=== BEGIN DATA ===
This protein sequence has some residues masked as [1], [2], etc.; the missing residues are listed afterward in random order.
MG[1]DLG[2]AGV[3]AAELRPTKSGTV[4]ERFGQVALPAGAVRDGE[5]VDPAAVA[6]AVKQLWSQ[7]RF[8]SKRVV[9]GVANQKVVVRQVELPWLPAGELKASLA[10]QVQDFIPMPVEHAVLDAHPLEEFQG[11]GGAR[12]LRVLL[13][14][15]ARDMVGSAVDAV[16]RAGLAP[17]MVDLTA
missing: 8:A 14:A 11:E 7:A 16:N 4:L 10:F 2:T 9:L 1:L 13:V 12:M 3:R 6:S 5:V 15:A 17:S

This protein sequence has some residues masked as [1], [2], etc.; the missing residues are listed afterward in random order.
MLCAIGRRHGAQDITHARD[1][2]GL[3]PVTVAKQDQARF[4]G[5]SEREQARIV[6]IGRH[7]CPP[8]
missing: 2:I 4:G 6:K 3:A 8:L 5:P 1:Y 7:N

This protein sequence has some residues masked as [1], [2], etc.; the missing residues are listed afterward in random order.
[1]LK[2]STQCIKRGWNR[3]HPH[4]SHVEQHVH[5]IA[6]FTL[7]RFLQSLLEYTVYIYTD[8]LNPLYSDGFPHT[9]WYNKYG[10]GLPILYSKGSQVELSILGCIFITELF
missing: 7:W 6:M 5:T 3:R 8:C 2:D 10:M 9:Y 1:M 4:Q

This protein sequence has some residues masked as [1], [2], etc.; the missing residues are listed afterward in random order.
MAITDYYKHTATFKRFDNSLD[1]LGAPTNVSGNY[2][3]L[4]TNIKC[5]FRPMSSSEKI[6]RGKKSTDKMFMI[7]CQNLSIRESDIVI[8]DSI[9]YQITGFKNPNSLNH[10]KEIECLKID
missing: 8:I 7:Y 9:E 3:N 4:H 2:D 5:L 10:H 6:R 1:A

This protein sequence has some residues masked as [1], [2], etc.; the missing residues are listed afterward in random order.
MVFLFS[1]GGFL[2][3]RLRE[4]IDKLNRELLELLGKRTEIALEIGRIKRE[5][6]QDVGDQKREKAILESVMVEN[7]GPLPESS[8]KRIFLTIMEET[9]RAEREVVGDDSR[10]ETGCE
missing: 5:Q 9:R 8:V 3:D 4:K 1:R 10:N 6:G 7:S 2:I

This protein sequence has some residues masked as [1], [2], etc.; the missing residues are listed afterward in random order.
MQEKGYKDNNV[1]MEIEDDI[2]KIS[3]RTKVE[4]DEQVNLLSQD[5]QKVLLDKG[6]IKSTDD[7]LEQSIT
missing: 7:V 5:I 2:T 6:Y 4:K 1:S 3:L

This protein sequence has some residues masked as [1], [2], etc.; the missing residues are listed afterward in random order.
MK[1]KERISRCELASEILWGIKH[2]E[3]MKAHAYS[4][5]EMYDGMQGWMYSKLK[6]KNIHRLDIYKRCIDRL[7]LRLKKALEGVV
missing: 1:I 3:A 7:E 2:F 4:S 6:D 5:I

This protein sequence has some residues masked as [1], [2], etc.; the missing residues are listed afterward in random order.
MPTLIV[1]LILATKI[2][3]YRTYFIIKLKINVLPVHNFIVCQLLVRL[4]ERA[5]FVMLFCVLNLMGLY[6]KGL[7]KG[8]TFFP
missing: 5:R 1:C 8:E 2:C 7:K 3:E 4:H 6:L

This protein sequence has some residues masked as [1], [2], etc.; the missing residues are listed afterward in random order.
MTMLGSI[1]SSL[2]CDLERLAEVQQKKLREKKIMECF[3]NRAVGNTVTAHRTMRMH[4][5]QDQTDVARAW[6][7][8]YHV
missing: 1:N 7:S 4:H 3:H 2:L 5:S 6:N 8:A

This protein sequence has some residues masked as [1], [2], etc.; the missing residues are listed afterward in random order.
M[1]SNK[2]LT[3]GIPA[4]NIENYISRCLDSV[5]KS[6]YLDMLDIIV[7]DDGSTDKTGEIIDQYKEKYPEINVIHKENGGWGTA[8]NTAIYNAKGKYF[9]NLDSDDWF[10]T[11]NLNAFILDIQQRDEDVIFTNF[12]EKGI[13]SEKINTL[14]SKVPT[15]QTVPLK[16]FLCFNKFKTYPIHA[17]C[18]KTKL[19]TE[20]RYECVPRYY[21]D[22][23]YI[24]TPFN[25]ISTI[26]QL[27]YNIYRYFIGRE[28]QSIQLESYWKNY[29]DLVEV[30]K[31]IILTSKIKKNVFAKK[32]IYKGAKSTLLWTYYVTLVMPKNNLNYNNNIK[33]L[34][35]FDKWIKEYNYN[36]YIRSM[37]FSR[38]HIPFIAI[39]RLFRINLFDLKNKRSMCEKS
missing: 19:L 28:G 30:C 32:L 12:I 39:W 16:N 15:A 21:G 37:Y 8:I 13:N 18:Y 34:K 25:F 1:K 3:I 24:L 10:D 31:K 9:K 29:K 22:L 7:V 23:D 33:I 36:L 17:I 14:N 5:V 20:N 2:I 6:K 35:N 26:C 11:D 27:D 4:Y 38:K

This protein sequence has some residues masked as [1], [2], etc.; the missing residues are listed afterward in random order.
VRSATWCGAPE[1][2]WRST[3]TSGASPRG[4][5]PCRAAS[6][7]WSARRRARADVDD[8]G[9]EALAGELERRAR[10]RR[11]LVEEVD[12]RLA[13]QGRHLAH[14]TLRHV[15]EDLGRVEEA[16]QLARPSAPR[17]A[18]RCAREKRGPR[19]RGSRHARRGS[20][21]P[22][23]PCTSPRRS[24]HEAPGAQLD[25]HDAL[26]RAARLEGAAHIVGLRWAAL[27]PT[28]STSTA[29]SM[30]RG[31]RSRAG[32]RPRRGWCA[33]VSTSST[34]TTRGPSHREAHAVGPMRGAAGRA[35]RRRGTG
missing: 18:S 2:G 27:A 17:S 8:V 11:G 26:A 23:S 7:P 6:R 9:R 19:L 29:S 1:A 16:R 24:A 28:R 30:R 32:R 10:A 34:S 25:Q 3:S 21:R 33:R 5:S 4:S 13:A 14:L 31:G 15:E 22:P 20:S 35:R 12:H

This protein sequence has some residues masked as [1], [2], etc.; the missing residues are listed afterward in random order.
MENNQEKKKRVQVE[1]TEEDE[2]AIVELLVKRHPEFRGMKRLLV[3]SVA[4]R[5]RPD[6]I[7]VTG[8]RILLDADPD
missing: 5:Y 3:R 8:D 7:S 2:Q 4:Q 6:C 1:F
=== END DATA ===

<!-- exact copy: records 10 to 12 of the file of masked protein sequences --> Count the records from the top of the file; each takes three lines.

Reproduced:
This protein sequence has some residues masked as [1], [2], etc.; the missing residues are listed afterward in random order.
M[1]SNK[2]LT[3]GIPA[4]NIENYISRCLDSV[5]KS[6]YLDMLDIIV[7]DDGSTDKTGEIIDQYKEKYPEINVIHKENGGWGTA[8]NTAIYNAKGKYF[9]NLDSDDWF[10]T[11]NLNAFILDIQQRDEDVIFTNF[12]EKGI[13]SEKINTL[14]SKVPT[15]QTVPLK[16]FLCFNKFKTYPIHA[17]C[18]KTKL[19]TE[20]RYECVPRYY[21]D[22][23]YI[24]TPFN[25]ISTI[26]QL[27]YNIYRYFIGRE[28]QSIQLESYWKNY[29]DLVEV[30]K[31]IILTSKIKKNVFAKK[32]IYKGAKSTLLWTYYVTLVMPKNNLNYNNNIK[33]L[34][35]FDKWIKEYNYN[36]YIRSM[37]FSR[38]HIPFIAI[39]RLFRINLFDLKNKRSMCEKS
missing: 19:L 28:G 30:C 32:L 12:I 39:W 16:N 15:A 21:G 37:Y 8:I 13:N 18:Y 34:K 25:F 1:K 3:I 24:L 10:D 31:K 9:K 29:K 22:L 7:V 23:D 33:I 36:L 17:I 14:N 5:V 20:N 2:I 6:K 35:N 26:C 11:D 27:D 4:Y 38:K

This protein sequence has some residues masked as [1], [2], etc.; the missing residues are listed afterward in random order.
VRSATWCGAPE[1][2]WRST[3]TSGASPRG[4][5]PCRAAS[6][7]WSARRRARADVDD[8]G[9]EALAGELERRAR[10]RR[11]LVEEVD[12]RLA[13]QGRHLAH[14]TLRHV[15]EDLGRVEEA[16]QLARPSAPR[17]A[18]RCAREKRGPR[19]RGSRHARRGS[20][21]P[22][23]PCTSPRRS[24]HEAPGAQLD[25]HDAL[26]RAARLEGAAHIVGLRWAAL[27]PT[28]STSTA[29]SM[30]RG[31]RSRAG[32]RPRRGWCA[33]VSTSST[34]TTRGPSHREAHAVGPMRGAAGRA[35]RRRGTG
missing: 18:S 2:G 27:A 17:S 8:V 11:G 26:A 23:S 7:P 6:R 9:R 19:L 29:S 1:A 16:R 24:A 28:R 30:R 32:R 10:A 34:S 25:Q 3:S 21:R 33:R 5:S 4:S 13:A 14:L 31:G 15:E 22:P 20:S 35:R 12:H

This protein sequence has some residues masked as [1], [2], etc.; the missing residues are listed afterward in random order.
MENNQEKKKRVQVE[1]TEEDE[2]AIVELLVKRHPEFRGMKRLLV[3]SVA[4]R[5]RPD[6]I[7]VTG[8]RILLDADPD
missing: 5:Y 3:R 8:D 7:S 2:Q 4:Q 6:C 1:F